Recently I’ve gotten several new reloading devices for review, and I’ve spent a good deal of time at the range working with them. Reviews of them are forthcoming, and this article will kick off several weeks of articles about non-speedloader reloading. While I was digging around in a box looking for some items to facilitate all this shooting, I ran across a DeSantis 2x2x2 pouch.
Gene DeSantis sent me this pouch a couple of years ago and I never got around to reviewing it. I’m not going to lie – when I received the pouch I pretty much had my carry system figured out and loose rounds didn’t fit into that system. One benefit of me moving away from revolvers for EDC is that I’m a little more open-minded and willing to experiment.
Additionally, when I attend Greg Ellifritz’ Snubby class in a couple weeks, I’ll be running my King Cobra. Limited as speedloaders are for the Colt, I thought the 2x2x2 might be a good reloading apparatus for the class. Since I was heading out the range I figured now would be as good a time as any to give this pouch a workout.
The DeSantis 2x2x2
The DeSantis 2x2x2 pouch was designed by Gene DeSantis as an antidote to loading loose rounds. The intent was to improve upon the efficacy of dump pouches. Instead of a handful of loose cartridges, possibly pointing in various directions, the user could pull just two at a time and be assured they are in the correct orientation. They also (usually) end up at about the correct spacing for insertion into the cylinder. The 2x2x2 actually began life as the 3×3 (two sets of three cartridges) but was modified at the request of Mr. DeSantis’ friend, Jim Cirillo, for use in PPC matches.
The design of the 2x2x2 is fairly simple and intuitive. The DeSantis 2x2x2 pouch is made from a single piece of leather that is folded over upon itself several times. The first, sewn fold creates the cartridge holders. As indicated by the name, these are arranged in three, side-by-side sets of two. Each pocket is boned specifically for two .38/.357 cartridges and they fit quite nicely.
The next two folds of the leather create the belt “loop” and the flap. Actually, “belt loop” is a bit of a misnomer; one simply slides the pouch’s flap behind his or her belt. The belt sits behind the cartridge holders. Once the flap is through the belt, and the belt is behind the cartridges, the flap is snapped shut. During reloading, when the flap is unsnapped, friction keeps the pouch from falling away.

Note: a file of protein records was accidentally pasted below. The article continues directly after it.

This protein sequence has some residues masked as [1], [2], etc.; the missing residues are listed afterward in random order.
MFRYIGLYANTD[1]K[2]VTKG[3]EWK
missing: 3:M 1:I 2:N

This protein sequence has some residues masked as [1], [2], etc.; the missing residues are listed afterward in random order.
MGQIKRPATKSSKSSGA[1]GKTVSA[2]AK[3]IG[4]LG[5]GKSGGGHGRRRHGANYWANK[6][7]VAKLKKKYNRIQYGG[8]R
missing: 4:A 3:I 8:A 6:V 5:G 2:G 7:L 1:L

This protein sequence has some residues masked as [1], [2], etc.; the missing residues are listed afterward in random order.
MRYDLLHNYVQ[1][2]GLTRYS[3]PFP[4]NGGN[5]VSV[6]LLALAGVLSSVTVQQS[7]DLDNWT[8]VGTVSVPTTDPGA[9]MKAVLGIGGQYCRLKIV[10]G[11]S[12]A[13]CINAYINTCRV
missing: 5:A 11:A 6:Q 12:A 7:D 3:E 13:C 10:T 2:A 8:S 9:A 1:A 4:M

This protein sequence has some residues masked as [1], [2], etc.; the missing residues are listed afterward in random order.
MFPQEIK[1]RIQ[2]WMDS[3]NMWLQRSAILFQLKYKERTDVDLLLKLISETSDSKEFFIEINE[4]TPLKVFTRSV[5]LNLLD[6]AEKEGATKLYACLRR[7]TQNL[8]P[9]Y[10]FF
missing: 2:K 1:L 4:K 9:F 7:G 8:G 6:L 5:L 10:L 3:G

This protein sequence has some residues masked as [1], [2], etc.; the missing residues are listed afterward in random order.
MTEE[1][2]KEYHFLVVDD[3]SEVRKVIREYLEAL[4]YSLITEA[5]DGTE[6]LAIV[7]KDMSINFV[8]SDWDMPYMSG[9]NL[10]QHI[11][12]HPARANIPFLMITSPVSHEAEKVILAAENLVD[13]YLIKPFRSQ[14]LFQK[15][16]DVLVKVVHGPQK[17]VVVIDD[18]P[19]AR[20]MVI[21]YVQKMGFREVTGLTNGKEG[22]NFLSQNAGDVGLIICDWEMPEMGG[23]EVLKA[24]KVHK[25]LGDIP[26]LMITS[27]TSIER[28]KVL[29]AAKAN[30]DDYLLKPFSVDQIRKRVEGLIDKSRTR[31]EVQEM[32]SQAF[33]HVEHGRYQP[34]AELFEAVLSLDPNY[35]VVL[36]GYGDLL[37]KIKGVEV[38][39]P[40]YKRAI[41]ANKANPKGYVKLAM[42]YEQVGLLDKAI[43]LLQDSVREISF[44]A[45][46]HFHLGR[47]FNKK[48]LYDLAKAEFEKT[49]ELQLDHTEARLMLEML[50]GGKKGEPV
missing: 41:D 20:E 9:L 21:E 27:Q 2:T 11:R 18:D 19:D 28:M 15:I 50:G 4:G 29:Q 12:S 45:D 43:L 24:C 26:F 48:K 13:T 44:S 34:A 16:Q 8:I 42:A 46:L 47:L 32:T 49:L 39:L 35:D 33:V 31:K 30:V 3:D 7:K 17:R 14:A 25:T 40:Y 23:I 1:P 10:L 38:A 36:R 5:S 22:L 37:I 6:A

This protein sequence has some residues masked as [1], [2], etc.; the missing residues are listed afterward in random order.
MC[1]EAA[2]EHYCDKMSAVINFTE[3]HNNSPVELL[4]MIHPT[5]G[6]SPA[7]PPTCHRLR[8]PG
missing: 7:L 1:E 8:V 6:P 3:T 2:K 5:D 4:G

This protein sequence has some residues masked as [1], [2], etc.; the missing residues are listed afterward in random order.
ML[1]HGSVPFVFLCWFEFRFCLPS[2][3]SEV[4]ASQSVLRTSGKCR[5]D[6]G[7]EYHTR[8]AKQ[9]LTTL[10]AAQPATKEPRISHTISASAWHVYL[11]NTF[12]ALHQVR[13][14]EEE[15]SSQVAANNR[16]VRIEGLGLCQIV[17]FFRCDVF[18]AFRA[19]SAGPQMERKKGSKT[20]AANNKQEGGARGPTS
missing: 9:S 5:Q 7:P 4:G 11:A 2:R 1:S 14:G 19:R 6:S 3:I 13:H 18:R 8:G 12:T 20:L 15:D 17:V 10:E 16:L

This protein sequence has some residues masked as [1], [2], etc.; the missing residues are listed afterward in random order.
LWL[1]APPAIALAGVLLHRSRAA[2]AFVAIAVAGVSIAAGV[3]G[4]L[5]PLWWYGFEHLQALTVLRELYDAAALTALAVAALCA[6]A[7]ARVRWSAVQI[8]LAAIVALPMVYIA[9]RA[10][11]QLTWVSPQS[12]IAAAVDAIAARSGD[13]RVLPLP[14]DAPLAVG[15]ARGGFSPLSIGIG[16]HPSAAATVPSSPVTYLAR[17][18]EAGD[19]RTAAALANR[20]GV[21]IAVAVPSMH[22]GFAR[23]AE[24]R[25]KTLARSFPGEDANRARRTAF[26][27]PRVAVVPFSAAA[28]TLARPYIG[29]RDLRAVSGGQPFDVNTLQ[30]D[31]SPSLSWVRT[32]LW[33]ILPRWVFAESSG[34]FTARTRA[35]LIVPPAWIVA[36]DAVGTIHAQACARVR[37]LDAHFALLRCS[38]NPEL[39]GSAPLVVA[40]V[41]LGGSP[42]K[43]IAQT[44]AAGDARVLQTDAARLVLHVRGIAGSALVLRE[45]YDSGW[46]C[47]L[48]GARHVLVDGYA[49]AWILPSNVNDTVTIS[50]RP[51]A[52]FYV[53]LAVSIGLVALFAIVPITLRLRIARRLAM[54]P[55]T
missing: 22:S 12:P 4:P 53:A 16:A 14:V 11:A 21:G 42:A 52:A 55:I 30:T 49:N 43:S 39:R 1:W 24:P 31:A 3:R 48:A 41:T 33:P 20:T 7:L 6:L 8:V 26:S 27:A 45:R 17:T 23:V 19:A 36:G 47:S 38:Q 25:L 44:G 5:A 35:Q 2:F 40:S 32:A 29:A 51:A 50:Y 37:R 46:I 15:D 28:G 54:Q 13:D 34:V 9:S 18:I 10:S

Cuts are provided on the back of the flap for 1.25″ belts, specifically for those wearing dress belts (this pouch was used at FLETC, after all!). As with all DeSantis products, the 2x2x2 is expertly made. The leather is evenly dyed, hand-boned, and wax finished. The edges are burnished, and the thread is a durable waxed nylon.
Using The DeSantis 2x2x2
I did a couple dry practice sessions and two range sessions with the 2x2x2 prior to this review. Mostly, it worked pretty well – surprisingly well in some instances. I ran the 2x2x2 against the clock for six timed runs in each of two range sessions (total of 12). I would fire one shot, empty the revolver, reload a full six rounds from the 2x2x2, and fire another shot. I would then record the split. Out of six timed runs the average time to get a full six rounds in the gun was 10.30 seconds. I get it: that sounds really slow, and it is really slow.
But consider this. I also took a five different models of reloading strips to the range (Bianchi, DeSantis, SuperVel, Tuff Products, and Zeta-6)(reviews coming soon!). I ran twelve iterations with each of these reloading strips (for a total of 60 runs). The average time with all of them wasn’t much better. To get a full six rounds in the gun with a reloading strip averaged 9.867 seconds†, only about half a second faster.
Problems with the 2x2x2